Two Weeks in Japan, Part 6: Tokyo vol. I

This article is part of the “Two Weeks in Japan” series and follows Two Weeks in Japan, Part 5: Takayama.

On August 17, 2012, at around 5pm we finally arrived in Tokyo for the second half of our trip. We stayed in a western style hotel in the Ikebukuro district which was the cheapest of the entire trip but it was in the basement, with a very tiny bathroom (I had to lean in order to shower without bumping my head).

Best rāmen in Tokyo!

We found the best rāmen place while exploring Ikebukuro in our first night. For the first time we used the machine at the door for ordering. You put the money in, choose the dish and it returns a ticket that you have to give to the waiter. This way waiters don’t have to handle money. Pretty smart!
In this place, I ordered a different kind of rāmen. The noodles didn’t have any soup but there were rather two extra bowls with a different sauce each. Since I didn’t know how to eat that in the beginning, I asked a man that was sitting nearby how to do it and he explained and invited us to join his table. He was maybe under 50 and could speak a bit of English; as most of the Japanese people we met, he was very curious to know about us, where we came from, etc. and then he said something like “Tokyo is very expensive! It is a shame my cousins are staying with me and my wife and I have no extra room for you but I give you my number and the next time you come to Tokyo you can stay at my place! By the way, I can drive you around after dinner if you want, my car is nearby…”. This could be seen as creepy from a Western point of view but I truly believe he was sincerely being nice. We were tired anyway so we kindly declined and went to the hotel as a new intensive week was about to start.

Shinjuku

Tokyo is a HUGE city. It’s more like a set of cities so we decided to explore one or two districts each day if we could. Thus, the next day was a very big one! We decided to go to the Shinjuku district and visit the Tokyo Metropolitan Government Building with the purpose of seeing the landscape from the top. The view was impressive: buildings and more buildings spread until the horizon, giving us a good idea of the dimensions of the city.

They rebuilt fast after Godzilla!

After coming back down from the Metropolitan building we had to wait for a while because of the thunderstorm and the heavy rain that had formed meanwhile. Luckily we found that there were what seemed to be underground streets so we proceeded to our next destination: the Square Enix Store!

While we were looking for it, another very Japanese thing happened. I couldn’t find the store so I asked a young man who was entering a restaurant (it was lunch time) if he knew where it was. He explained where it was but then postponed his lunch a bit and walked with us for a while until we were at the store! Go to a city like London and ask someone where something is and you’ll see the difference.

Harajuku and Shibuya

After visiting the Square Enix Store we headed to Harajuku, the young and hip district known for its Gothic Lolitas. We took some photos of street artists and funky things we found in the streets and walked further south to Shibuya.

Harajuku’s street art!

Whenever you see videos of Tokyo, there is a good chance you will see Shibuya Crossing, supposedly the world’s busiest crossing. Our first impression was that we expected it to be somehow bigger. It is indeed packed. It’s amazing the number of people crossing when the pedestrian traffic light is green and then give way for the cars. It was also amazing to see the scene in that same cross in Resident Evil: Afterlife after we had been there. Luckily we didn’t experience a zombie outburst.

Next to the crossing there’s the statue of the famous dog Hachikō. Being the good tourists we are, we took the typical picture next to it 🙂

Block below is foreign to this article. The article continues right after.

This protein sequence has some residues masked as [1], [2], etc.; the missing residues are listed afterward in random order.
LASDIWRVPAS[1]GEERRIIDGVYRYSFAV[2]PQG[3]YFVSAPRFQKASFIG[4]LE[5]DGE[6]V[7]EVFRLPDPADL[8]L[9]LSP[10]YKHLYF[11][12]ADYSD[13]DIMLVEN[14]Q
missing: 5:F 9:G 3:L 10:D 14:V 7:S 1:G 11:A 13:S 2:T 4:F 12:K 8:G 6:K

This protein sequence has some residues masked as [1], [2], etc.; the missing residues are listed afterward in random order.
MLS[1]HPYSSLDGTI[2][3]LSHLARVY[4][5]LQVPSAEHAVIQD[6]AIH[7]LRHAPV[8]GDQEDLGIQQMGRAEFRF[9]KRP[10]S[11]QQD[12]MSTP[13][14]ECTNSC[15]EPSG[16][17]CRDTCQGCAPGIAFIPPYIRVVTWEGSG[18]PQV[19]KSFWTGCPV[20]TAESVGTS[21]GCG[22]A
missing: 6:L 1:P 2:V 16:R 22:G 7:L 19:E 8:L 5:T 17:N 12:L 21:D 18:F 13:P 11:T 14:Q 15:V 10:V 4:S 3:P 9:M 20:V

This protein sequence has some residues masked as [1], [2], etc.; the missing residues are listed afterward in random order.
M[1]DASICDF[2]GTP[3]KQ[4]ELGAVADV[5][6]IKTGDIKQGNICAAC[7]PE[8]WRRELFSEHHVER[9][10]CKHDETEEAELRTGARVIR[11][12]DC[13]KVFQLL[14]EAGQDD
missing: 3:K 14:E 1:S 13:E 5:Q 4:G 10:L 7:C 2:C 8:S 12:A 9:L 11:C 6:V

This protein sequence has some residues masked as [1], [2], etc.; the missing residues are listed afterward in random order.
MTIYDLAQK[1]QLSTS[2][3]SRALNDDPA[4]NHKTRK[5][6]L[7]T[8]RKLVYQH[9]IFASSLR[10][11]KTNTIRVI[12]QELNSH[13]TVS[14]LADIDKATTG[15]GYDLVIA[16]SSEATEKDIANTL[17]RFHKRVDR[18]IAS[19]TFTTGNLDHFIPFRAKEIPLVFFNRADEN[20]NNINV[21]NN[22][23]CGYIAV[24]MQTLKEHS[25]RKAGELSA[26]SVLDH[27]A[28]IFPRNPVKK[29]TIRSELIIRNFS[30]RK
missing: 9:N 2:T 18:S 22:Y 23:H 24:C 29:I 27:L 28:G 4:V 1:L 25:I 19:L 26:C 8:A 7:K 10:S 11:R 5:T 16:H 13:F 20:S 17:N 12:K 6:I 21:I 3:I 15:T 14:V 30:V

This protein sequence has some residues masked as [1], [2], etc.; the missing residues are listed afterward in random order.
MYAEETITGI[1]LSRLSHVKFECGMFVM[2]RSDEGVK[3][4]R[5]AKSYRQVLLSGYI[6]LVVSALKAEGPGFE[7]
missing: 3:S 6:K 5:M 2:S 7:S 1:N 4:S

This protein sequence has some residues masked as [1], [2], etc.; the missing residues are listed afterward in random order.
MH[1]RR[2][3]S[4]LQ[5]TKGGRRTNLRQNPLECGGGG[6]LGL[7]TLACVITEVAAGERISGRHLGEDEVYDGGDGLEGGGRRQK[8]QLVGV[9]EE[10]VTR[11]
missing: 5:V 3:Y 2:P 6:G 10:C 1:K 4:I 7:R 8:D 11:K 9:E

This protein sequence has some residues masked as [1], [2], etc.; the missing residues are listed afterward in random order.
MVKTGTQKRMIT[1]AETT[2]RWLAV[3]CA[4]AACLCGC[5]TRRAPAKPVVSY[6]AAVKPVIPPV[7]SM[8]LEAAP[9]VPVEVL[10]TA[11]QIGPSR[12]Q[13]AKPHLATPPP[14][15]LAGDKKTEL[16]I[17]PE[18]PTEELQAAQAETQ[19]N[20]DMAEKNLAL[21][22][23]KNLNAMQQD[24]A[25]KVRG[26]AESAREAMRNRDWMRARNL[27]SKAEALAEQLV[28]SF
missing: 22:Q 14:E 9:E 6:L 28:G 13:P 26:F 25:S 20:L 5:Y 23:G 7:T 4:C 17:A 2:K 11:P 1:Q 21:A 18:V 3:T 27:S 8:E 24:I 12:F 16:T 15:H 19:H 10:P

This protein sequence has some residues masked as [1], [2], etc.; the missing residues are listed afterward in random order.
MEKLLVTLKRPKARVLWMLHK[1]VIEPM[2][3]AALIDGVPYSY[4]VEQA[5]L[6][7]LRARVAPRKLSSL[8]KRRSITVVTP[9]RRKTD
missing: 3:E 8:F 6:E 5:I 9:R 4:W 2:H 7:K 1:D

Next to Hachikō!

Kabuki-Chō

After that we passed a bit by Kabuki-Chō, the red light and yakuza district where we saw many love hotels and other funky things but the craziest thing I managed to do was to be able to change a pair of sneakers that Helena bought in one store in Shibuya by a different color in another branch of the store in Kabuki-Chō. Pretty bad-ass!

And that is all for the first day in Tokyo! I will try not to take too long to post the rest of the trip…

[flickr-gallery mode=”tag” tags=”Tokyo”]

to be continue…

Two Weeks in Japan, Part 5: Takayama

This article is part of the “Two Weeks in Japan” series and follows Two Weeks in Japan, Part 4: Nagoya and Hikone.

After Hikone we headed to Takayama, it was August the 15th, 2012. The scenery was beautiful, you will read in guides that Takayama is located in the Japanese Alps, that means beautiful dense forests, creeks and mountains. Bullet trains in Japan were very comfortable and fast but it was actually nice that the train that took us to Takayama was not a high-speed one, this way we could better appreciate landscape.
Our seats were right after the driver’s cab, he wore white gloves and we were intrigued with these gestures he did: about four times per minute he would raise his hand, point it to a railway sign and then to some of the panel’s instruments which looked like some kind of ritual…

Japan 2012
Driver waving: a mystery to be solved!
Japan 2012
The Japanese Alps

When we arrived at Takayama, it was already night and we had to walk about 20 minutes to our ryokan: Sosuke. The room was about 50 €/person/night, it was much nicer than the one in Nagoya but less fancy than the expensive one at Kinosaki Onsen.
Since we had waken up early, walked all over the castle area in Hikone, and ridden the train for more than 5 hours, all with a smothering heat and humidity, we decided to grab dinner at a supermarket nearby and eat at our room. After that I just laid back and watched Japanese TV as they have quite some interesting TV shows there!

The next morning we went to a local street market. It wasn’t as impressive as our Lonely Planet Guide mentioned so we walked all over town, visiting some temples, traditional stores and even a small museum. Wood craftsmanship is a traditional art in Takayama so there were really beautiful wood carvings but we also entered a very interesting shop with the most original figures hand-made with bolts, nuts, washes, etc. We ended up buying a small donkey figure which we named Giló (just a funny sounding Portuguese name).

Takayama
Our donkey Giló doesn’t look this dangerous but it is also awesome!
Takayama
Beautiful bridge in a temple in Takayama

Hida Furukawa